Why do writers write? Certainly, reasons differ for each of us and motives morph with time, but given the shared polestar of this blog I’ll have a go at the question anyway.
Inspired by what they believe is important, some writers want to speak to an audience. One example presently occupies first place on June’s New York Times Best Seller list—Ibram X. Kendi’s How To Be Antiracist. An obvious model for our time, the book redefines racism as being related to actions and policies and not necessarily a frame of mind.
In crime fiction, Sisters in Crimes’ CrimeBake recently featured two authors whose books also embody social issues. Ann Cleeves’ North Devon Detective Inspector Matthew Venn is a homosexual cop estranged from the strict evangelical community of his upbringing and his own family. Walter Mosley’s Easy Rollins series infuses detective fiction with descriptions of racial inequities and social injustice experienced by African Americans (e.g., Rollins) in post WWII Los Angeles. Both were terrific and inspiring presenters.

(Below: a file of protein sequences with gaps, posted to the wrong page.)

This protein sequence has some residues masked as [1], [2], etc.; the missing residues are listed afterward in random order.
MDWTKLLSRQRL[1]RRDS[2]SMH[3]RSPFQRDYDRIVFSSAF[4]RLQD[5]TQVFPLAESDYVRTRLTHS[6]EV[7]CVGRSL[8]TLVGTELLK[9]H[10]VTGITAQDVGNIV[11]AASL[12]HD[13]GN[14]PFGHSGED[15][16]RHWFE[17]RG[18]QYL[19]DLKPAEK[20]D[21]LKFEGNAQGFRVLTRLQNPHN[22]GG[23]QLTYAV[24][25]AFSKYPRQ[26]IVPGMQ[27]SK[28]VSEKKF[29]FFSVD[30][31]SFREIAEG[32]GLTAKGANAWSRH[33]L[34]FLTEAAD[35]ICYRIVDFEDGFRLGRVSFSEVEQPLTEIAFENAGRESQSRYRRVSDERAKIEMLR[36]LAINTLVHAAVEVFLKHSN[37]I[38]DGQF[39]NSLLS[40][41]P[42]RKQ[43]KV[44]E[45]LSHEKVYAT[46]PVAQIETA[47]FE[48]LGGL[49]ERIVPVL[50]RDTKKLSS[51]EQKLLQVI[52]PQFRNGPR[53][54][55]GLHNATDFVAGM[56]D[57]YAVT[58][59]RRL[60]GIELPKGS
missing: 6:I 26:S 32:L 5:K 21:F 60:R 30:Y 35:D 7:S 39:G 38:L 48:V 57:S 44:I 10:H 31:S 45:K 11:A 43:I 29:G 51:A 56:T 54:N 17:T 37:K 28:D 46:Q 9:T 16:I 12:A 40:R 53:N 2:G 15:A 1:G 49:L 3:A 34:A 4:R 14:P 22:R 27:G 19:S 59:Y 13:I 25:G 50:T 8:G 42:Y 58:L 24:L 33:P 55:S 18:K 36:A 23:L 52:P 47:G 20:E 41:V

Anyone who has heard me speak about my own series knows that I never, ever intended to be a mystery writer. Yet inexplicably here I am. Motivated by the climate change crisis and a passionate environmental educator, I weave issues about our warming oceans and related topics into my Maine oceanographer Mara Tusconi series. Latest in the series, Glass Eels, Shattered Sea, is somewhat of a departure. It features trafficking of elvers (long, skinny fish native to our NE coast) which Mainers net in the spring at night and sell for upwards of $2000/lb (for sushi). The amazingly high price explains why these critters are trafficked.
Two years ago if anyone had asked me about elvers I would’ve answered “huh?”. But colorful stories in local newspapers hooked me (pun, sorry) and research papers intrigued me further. Yes that’s another reason writers write. Research for a book is the best education ever.
That’s partly what Stephen King means when he says writing “enriches your life and gets you happy”. You learn a lot, yes, but crafting those words into sentences, those chapters into a satisfying whole is undeniably happy-making.